“Who are you?” the dwarf Mordecai (Billy Curtis) asks Clint Eastwood’s Stranger at the end of Eastwood’s 1973 western High Plains Drifter. “You know,” he replies, before vanishing into the desert heat waves near California’s Mono Lake. Adapting the amorally enigmatic and violent Man With No Name persona from his films with Sergio Leone, Eastwood’s second film as director begins as his drifter emerges from that heat haze and rides into the odd lakefront settlement of Lago. Lago’s residents are not particularly friendly, but once the Stranger shows his skills as a gunfighter, they beg him to defend them against a group of outlaws (led by Eastwood regular Geoffrey Lewis) who have a score to settle with the town. He agrees to train them in self-defense, but Mordecai and innkeeper’s wife Sarah Belding (Verna Bloom) soon suspect that the Stranger has another, more personal agenda. By the time the Stranger makes the corrupt community paint their town red and re-name it “Hell,” it is clear that he is not just another gunslinger. With its fragmented flashbacks and bizarre, austere locations, High Plains Drifter’s stylistic eccentricity lends an air of unsettling eeriness to its revenge story, adding an uncanny slant to Eastwood’s antiheroic westerner. Seminal western hero John Wayne was so offended by Eastwood’s harshly revisionist view of a frontier town that he wrote to Eastwood, objecting that this was not what the spirit of the West was all about. Eastwood’s audience, however, was not so put off, and an exhibitors’ poll named Eastwood a top box-office draw for 1973.

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South of St. Louis (1949) Ray Enright, Joel McCrea, Alexis Smith, Zachary Scott, Western

South of St. Louis (1949)
Produced by Milton Sperling’s United States Pictures, South of St. Louis was given a widespread release by Warner Bros. The story begins in the last days of the Civil War. Chased off their property by guerillas, ranching partners Kip Davis (Joel McCrea), Charlie Burns (Zachary Scott) and Lee Prince (Douglas Kennedy) head southward to seek out a new life. Davis and Burns go into the gun-running business, while Prince joins the Confederate Army. Kip and Charlie battle over the affections of saloon gal Rouge de Lisle (Alexis Smith), a turn of events that falls into the plans of rival gunrunner Luke Cottrell (Victor Jory). The three former friends soon find themselves enemies, and thereby hangs the plotline. Curiously, Dorothy Malone, cast as the “good” heroine, seems to be more worldly and cunning than hard-boiled temptress Alexis Smith. Originally filmed in Technicolor, South of St. Louis was for many years available only in its black-and-white, TV-print form.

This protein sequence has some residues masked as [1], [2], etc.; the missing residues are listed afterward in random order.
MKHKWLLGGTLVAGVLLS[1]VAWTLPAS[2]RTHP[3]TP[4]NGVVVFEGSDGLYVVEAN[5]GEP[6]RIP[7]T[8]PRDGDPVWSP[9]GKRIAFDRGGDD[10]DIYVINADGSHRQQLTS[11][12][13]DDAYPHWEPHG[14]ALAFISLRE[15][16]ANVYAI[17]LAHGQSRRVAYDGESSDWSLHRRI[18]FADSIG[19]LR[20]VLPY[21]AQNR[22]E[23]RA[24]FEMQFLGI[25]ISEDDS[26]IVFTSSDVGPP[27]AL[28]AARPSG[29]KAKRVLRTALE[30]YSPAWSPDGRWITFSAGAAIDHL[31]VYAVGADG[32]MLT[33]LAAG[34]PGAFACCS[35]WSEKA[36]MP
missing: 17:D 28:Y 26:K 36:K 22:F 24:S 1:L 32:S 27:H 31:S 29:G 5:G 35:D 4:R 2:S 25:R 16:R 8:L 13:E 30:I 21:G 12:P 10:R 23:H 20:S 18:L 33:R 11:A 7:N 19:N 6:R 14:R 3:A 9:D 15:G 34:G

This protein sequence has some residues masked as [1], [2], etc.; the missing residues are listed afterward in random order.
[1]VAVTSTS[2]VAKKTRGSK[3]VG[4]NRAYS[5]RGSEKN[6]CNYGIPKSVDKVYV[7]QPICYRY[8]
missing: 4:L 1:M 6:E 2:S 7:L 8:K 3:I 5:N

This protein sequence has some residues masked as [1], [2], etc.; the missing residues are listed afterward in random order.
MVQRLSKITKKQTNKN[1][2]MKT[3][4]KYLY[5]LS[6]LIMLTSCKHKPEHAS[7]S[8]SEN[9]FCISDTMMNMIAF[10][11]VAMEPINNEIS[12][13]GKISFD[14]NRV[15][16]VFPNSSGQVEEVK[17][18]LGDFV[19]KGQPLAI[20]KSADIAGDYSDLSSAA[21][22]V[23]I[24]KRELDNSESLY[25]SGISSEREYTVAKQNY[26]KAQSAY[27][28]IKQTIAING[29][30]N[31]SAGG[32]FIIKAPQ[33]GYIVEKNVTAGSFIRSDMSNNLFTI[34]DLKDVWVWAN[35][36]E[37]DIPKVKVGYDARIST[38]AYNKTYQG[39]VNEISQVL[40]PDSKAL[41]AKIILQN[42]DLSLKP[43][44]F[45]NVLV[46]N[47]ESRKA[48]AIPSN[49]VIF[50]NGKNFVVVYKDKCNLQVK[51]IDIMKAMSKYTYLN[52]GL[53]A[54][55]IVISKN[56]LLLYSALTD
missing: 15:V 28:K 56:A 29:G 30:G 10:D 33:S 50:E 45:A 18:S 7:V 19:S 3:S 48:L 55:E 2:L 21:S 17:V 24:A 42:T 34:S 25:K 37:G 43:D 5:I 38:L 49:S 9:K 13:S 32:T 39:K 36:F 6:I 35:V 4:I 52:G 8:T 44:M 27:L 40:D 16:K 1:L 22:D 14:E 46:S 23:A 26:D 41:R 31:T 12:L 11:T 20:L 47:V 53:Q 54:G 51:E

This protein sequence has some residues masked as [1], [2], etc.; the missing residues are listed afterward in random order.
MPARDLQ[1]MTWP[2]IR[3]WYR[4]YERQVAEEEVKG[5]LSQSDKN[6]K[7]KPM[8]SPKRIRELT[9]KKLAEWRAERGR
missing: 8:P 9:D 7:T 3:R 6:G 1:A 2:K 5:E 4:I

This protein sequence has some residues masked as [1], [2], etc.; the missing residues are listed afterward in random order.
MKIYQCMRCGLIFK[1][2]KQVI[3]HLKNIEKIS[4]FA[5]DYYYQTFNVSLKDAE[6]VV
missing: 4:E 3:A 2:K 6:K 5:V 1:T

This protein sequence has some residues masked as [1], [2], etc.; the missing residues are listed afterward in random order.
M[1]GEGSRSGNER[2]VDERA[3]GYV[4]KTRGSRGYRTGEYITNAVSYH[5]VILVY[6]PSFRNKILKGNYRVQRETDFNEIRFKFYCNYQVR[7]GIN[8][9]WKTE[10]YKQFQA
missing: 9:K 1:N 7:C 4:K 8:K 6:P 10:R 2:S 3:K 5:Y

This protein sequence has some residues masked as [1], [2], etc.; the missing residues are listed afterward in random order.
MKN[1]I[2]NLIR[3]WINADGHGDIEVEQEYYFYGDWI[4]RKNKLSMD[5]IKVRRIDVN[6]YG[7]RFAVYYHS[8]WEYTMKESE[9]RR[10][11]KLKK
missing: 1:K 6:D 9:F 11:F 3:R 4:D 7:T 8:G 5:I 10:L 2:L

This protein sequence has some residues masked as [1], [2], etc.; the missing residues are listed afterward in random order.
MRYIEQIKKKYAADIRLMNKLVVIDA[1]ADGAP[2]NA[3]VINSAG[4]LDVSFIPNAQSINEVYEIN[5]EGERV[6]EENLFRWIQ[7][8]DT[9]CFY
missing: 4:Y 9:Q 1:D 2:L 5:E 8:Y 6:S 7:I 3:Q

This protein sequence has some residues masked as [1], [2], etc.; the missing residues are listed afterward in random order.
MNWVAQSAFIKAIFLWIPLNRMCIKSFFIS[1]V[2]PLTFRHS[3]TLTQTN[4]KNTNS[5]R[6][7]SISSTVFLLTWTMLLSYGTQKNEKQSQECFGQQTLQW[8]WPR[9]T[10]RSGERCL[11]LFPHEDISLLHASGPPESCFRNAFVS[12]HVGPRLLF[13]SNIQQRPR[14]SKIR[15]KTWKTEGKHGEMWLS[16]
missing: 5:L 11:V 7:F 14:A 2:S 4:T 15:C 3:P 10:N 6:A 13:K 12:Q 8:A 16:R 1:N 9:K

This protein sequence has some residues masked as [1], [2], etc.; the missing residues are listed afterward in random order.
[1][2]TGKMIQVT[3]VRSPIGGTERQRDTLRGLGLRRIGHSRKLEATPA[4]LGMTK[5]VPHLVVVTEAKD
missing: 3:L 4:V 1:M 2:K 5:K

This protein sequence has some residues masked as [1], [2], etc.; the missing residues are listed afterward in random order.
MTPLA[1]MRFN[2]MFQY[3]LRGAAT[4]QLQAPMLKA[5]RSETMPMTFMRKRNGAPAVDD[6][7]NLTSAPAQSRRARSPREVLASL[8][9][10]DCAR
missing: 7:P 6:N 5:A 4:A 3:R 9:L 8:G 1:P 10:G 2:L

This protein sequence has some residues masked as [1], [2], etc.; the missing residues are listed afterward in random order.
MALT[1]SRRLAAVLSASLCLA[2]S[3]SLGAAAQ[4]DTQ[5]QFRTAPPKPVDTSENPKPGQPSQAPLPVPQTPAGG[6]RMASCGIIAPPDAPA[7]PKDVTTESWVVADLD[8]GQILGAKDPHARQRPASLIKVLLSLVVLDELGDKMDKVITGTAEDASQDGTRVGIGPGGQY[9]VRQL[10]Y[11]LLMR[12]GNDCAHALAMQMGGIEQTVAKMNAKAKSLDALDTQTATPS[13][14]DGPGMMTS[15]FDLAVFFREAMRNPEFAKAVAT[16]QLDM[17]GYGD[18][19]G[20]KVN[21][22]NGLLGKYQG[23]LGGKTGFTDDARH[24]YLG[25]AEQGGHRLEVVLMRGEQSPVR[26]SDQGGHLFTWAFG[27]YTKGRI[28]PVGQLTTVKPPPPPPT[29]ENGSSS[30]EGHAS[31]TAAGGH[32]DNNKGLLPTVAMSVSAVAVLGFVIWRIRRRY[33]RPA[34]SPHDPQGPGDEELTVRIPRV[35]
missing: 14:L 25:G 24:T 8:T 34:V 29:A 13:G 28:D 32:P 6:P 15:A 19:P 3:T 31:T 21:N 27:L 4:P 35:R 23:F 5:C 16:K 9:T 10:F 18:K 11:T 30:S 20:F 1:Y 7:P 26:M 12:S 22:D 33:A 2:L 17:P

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She Wore a Yellow Ribbon (1949) John Ford, John Wayne, Joanne Dru, John Agar, Western

She Wore a Yellow Ribbon (1949)
After Custer and the 7th Cavalry are wiped out by Indians, everyone expects the worst. Capt. Nathan Brittles is ordered out on patrol but he’s also required to take along Abby Allshard, wife of the Fort’s commanding officer, and her niece, the pretty Olivia Dandridge, who are being evacuated for their own safety. Brittles is only a few days away from retirement and Olivia has caught the eye of two of the young officers in the Company, Lt. Flint Cohill and 2nd Lt. Ross Pennell. She’s taken to wearing a yellow ribbon in her hair, a sign that she has a beau in the Cavalry, but refuses to say for whom she is wearing it.